One way to build up and earn points is by expanding and renovating your house, and growing your family. By spending building resources and taking the appropriate action, you can add rooms to your home, and upgrade it to better building materials. Clay or Stone houses are worth points at the end of the game. Once you have extra rooms in your house, you can begin growing your family. This is vital for two reasons. It allows you to take more actions during a round, and each extra family member is worth 3 points at the end of the game.
|That woodcutter I|
was talking about
The third major way to earn points is to raise animals. By building fences and stables using the appropriate actions with lots of wood, you can make pastures. These pastures can hold animals that you collect. Then at the end of each Stage, the animals will multiply if you have at least two, granting you a bonus animal.
Mixed in with all this are Improvements and Occupations, which are my favorite part of the game. Naturally, there are action spaces on the board which allow you to play these, and most have a cost associated with them. They largely allow you to bend or break the rules, let you get more for an action, or award you with bonus points. For example, I think the Woodcutter allows you to take extra Wood whenever you take Wood as an action.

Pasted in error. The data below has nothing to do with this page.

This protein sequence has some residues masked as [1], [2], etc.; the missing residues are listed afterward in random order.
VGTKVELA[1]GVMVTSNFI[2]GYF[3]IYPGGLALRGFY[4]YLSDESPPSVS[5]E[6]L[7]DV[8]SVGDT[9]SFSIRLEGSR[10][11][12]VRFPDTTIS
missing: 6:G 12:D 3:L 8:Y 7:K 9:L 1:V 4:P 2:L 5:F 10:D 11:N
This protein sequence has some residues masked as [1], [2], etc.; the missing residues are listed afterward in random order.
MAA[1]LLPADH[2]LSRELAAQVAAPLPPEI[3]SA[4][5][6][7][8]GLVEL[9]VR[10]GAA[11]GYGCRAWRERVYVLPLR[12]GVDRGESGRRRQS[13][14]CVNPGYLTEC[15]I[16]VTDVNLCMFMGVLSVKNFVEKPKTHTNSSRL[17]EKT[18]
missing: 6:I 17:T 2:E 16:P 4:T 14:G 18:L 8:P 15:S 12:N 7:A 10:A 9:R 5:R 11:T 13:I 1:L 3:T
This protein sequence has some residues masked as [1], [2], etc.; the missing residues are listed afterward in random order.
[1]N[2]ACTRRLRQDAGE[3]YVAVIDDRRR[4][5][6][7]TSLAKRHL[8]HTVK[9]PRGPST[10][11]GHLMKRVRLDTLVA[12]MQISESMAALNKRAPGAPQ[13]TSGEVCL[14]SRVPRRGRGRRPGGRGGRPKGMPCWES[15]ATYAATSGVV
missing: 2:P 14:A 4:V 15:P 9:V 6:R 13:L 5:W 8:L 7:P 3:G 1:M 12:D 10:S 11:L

|This will be your top priority|
Once the game is over, players will score their farms. They'll get points more or less for everything. Every crop and animal has it's own category. As well as fields, pastures, family members, your house, stables, Improvements, and bonus points. About the only thing that doesn't give you point is spare building resources. Plus you lose points for undeveloped spots on your farm. You also lose points if you didn't engage in a several of the scoring categories at all. For example, if you end the game with zero Sheep, that's -1 points. After all that, whoever has the highest score wins.
Timelapse of play.
How accessible is the game to new players?
Agricola can be a rather punishing game for new players. There are a lot of unique actions that can be taken. Now every action is governed by thematic rules, which helps you remember how they go. But there are still a lot of them.